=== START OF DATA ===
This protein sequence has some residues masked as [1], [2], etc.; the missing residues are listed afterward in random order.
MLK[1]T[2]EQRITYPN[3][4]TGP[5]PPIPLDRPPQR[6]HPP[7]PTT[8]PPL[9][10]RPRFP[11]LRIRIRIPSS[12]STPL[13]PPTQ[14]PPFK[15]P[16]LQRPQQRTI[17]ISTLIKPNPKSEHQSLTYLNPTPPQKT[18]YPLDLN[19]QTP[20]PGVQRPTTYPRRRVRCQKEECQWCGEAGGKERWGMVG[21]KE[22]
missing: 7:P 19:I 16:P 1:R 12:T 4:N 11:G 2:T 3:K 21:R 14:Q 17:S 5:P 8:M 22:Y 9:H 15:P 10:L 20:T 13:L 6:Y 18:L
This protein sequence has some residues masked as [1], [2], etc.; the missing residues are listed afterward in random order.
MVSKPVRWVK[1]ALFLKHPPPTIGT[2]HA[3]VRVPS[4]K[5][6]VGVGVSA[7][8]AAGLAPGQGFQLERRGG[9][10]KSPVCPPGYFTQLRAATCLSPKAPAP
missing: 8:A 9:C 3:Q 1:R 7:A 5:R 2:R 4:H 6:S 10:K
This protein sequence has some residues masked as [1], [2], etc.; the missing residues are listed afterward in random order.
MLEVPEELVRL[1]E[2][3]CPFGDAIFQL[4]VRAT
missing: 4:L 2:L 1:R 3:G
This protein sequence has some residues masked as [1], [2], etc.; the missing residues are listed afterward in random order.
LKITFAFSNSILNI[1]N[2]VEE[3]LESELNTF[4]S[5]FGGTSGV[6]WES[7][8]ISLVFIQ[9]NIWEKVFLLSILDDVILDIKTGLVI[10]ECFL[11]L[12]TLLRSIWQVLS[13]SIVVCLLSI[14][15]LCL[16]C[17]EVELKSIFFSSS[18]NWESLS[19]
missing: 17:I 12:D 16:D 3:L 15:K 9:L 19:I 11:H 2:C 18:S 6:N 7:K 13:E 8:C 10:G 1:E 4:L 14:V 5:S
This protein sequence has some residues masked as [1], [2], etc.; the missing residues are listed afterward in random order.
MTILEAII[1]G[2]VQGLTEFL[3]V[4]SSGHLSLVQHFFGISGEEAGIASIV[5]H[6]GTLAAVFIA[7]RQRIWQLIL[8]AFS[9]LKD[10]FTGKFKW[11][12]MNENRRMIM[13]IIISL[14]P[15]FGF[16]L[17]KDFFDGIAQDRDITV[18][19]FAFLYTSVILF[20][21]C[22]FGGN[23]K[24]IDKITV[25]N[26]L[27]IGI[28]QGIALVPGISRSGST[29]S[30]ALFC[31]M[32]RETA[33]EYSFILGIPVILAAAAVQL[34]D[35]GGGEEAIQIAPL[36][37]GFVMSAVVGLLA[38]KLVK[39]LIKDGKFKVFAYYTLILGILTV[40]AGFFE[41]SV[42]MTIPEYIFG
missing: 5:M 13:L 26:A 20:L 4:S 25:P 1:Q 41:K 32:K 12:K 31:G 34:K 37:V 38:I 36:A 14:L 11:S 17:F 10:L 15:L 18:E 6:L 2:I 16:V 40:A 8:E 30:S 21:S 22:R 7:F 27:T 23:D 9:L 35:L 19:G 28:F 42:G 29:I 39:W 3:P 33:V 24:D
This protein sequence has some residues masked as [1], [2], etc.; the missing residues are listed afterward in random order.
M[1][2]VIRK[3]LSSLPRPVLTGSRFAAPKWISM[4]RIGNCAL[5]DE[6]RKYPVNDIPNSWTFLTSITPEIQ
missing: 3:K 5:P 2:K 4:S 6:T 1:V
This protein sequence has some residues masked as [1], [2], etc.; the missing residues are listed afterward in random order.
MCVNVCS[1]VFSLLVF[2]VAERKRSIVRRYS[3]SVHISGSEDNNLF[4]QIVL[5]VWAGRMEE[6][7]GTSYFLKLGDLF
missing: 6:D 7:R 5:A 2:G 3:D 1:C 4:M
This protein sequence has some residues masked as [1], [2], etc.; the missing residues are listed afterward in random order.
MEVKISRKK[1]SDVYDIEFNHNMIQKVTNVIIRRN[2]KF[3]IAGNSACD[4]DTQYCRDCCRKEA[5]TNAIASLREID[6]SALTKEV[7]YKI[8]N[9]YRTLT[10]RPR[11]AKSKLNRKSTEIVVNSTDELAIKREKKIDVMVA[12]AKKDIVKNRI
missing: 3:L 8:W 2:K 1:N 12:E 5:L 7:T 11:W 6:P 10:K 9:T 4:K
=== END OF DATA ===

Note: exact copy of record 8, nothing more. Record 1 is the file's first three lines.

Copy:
This protein sequence has some residues masked as [1], [2], etc.; the missing residues are listed afterward in random order.
MEVKISRKK[1]SDVYDIEFNHNMIQKVTNVIIRRN[2]KF[3]IAGNSACD[4]DTQYCRDCCRKEA[5]TNAIASLREID[6]SALTKEV[7]YKI[8]N[9]YRTLT[10]RPR[11]AKSKLNRKSTEIVVNSTDELAIKREKKIDVMVA[12]AKKDIVKNRI
missing: 3:L 8:W 2:K 1:N 12:E 5:L 7:T 11:W 6:P 10:K 9:T 4:K